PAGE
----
The aim of this project is to develop a robust theoretical framework to allow the modelling of the build-up of surface carbonaceous deposits in jet fuel injection systems so that fuel injectors for advanced engines such as the VHBR may be designed with an acceptable maintenance frequency and their life span predicted. Given the high heat sink requirement on aviation fuel in geared turbofan architecture, the prediction capability developed within this proposal is essential to a rapid and low cost development of VHBR, lean burn fuel injector systems.
The project team consisting of the Low Carbon Combustion Centre, the Department of Chemistry and the Centre for Advanced Manufacturing in the University of Sheffield will conduct a three-year programme to develop the understanding of fuel injector coking through a combination of experimentation and simulations of various scales and complexities. The proposed programme builds on the significant expertise within the core team.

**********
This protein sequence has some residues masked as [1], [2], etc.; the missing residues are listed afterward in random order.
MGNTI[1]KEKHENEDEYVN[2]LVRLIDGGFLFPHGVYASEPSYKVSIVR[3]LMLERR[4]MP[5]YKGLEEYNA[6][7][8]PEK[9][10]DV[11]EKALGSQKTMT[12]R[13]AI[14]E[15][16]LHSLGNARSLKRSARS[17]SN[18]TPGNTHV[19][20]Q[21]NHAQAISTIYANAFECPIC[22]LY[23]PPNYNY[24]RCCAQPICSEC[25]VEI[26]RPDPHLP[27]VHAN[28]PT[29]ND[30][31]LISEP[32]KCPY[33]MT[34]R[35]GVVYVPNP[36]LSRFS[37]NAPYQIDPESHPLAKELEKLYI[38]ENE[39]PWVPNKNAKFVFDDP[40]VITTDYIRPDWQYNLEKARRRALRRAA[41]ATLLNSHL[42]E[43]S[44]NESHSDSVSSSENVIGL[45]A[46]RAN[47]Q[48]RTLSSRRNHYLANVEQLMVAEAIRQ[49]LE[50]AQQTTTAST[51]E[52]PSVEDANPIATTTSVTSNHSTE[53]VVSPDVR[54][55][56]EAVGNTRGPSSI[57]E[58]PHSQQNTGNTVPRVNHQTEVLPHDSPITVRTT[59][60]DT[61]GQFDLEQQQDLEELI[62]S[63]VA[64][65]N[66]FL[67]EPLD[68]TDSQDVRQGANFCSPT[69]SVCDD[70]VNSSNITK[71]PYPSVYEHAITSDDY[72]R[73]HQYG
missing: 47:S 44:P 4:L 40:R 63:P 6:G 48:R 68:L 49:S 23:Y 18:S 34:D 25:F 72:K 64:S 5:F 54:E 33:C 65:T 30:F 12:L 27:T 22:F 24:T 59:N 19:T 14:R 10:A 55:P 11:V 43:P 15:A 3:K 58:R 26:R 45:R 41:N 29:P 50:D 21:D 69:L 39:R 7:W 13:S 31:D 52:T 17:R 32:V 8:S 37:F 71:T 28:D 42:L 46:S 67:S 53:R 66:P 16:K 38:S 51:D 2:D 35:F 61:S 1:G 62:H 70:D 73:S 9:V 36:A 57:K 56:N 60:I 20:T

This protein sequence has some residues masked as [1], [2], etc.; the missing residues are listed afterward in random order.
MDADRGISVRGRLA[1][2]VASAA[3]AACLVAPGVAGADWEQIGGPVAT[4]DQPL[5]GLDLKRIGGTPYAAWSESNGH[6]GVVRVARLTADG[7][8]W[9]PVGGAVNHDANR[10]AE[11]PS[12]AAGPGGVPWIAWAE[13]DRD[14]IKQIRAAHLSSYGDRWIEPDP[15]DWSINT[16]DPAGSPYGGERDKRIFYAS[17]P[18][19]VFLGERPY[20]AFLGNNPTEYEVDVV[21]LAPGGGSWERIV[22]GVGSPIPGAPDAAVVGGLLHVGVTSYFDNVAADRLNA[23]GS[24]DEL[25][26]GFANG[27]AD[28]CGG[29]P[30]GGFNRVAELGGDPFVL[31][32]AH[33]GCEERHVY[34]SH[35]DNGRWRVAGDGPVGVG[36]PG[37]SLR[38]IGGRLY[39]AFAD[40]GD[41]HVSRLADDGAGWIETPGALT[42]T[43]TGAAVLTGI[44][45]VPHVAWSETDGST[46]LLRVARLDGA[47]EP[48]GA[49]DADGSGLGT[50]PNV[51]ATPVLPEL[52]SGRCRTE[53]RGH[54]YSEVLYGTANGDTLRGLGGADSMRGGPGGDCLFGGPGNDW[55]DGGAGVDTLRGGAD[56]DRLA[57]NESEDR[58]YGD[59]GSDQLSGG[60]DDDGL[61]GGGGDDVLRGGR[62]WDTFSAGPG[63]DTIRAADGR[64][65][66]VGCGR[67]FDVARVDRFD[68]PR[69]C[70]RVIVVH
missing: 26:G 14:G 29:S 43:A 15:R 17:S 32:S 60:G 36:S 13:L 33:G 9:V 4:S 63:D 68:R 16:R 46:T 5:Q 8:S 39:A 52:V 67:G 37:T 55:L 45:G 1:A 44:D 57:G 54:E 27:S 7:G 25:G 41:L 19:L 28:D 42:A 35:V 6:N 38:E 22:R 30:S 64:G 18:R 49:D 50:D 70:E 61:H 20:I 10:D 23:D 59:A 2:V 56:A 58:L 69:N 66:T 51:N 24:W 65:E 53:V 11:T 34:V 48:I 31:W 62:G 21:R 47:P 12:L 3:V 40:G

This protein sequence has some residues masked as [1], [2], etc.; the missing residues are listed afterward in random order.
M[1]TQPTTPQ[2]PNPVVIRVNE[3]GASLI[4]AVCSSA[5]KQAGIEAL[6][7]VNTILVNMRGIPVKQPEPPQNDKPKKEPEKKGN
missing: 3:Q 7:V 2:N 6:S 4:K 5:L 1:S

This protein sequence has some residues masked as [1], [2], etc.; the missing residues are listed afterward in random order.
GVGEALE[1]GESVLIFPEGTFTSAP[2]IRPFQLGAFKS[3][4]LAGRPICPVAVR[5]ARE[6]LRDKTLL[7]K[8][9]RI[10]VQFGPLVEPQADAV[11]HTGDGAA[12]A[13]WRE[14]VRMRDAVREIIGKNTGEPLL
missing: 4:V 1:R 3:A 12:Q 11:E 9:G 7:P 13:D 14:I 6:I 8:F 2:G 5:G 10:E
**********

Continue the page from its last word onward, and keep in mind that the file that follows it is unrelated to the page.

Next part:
The objectives of the Proposal are:
- Construction of an updated and robust autoxidation kinetic mechanism for surrogate hydrocarbons representative of an approved aviation fuel.
- Validation of the detailed mechanism with autoxidation results for real fuel and surrogate hydrocarbon obtained in a near isothermal plug flow reactor over a range of temperatures. Followed by the automated mechanism reduction through species lumping and reaction grouping.
- Validation of a mathematical model with respect to the experimental results obtained from low TRL level experiments and parameter optimisation
- Experimental investigation of surface deposition in a simulated burner feed arm using “Aviation Fuel Thermal Stability Test Unit” and assess the impact of surface roughness in a representative fuel injector at TRL 5 conditions to validate coking model.
- Incorporate this understanding into a number of modelling tools to permit incorporation of coking calculations within CFD packages.